Mchie’s advocacy earns school’s highest honor for non-nurses

Benjamin Mchie was awarded the School of Nursing’s Richard Olding Beard Award.

November 9, 2020

Ben Mchie

Benjamin Mchie, the founder and executive director of the nonprofit African American Registry and a relentless champion for positive social change, was awarded the School of Nursing’s Richard Olding Beard Award during a virtual ceremony on Sept. 17.

The Beard Award, which was established in the school’s centennial year of 2009, recognizes non-nurses whose foresight, wisdom and courageous advocacy for the nursing profession have led to better health care for all.

“Ben is a passionate connector of people and ideas to change minds and hearts,” says Dean Connie White Delaney, PhD, RN, FAAN, FACMI, FNAP. “By capturing his aunt’s experiences he is transforming nursing and the world.”

The African American Registry created by Mchie has become one of the most comprehensive online databases of African American heritage, and Mchie has been a strong proponent for the inclusion of heritage and stories in education and training. He was instrumental in lifting up his aunt Frances’ story and in establishing a scholarship in her name to help the nursing school student body better reflect its community. He was honored with a lifetime achievement award from the Minnesota Governor’s Council on Martin Luther King, Jr. Day in 2017.

Frances Mchie
Frances Mchie

Frances Mchie was initially denied enrollment to the University of Minnesota to study nursing because of her race. She successfully petitioned the state legislature to gain admittance and became the first African American to graduate from the School of Nursing in 1932 and the first African American nurse to be hired in Minnesota. She went on to lead a remarkable career in nursing, nursing education, entrepreneurship and nonprofit service.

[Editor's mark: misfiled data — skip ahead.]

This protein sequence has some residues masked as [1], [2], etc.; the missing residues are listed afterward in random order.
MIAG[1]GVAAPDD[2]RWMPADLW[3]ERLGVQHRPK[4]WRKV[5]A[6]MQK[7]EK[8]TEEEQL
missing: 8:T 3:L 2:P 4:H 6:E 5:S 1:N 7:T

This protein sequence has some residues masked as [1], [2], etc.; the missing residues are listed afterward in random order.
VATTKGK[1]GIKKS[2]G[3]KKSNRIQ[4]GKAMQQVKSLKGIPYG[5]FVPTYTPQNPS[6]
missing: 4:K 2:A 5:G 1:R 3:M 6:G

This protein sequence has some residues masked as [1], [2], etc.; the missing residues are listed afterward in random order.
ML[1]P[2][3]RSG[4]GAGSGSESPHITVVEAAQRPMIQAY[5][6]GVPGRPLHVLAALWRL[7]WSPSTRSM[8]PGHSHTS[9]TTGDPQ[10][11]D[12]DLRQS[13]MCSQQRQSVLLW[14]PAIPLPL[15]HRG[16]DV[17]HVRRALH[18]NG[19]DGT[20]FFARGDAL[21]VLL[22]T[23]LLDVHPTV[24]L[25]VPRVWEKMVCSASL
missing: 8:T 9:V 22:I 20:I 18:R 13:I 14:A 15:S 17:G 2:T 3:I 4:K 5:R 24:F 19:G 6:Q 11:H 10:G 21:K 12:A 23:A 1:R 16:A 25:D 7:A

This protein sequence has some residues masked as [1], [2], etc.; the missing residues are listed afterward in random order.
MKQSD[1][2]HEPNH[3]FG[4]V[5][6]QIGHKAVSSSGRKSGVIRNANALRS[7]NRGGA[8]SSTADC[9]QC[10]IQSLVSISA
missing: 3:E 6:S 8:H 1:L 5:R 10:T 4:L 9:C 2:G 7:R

Richard Olding Beard, chair of the physiology program at the University of Minnesota, is credited with bringing nursing into the institution of higher learning when the nursing program was established in 1909 at the University of Minnesota.

Beard passionately advocated for the advancement of nursing believing that educating nurses, rather than training them as had been the practice, would help society recognize the worth of human life, conserve human health and provide for social justice. Historian Deborah MacLurg Jensen has said Beard’s actions were, “a step of the greatest consequence for nursing education.” She proclaimed of his founding the School of Nursing at the University of Minnesota, “The final step in the creation of the nursing profession had been taken.”

Past recipients of the Richard Olding Beard Award include Frank Cerra, William Crown, Judi H. Dutcher, Richard Norling and John J. Spillane.

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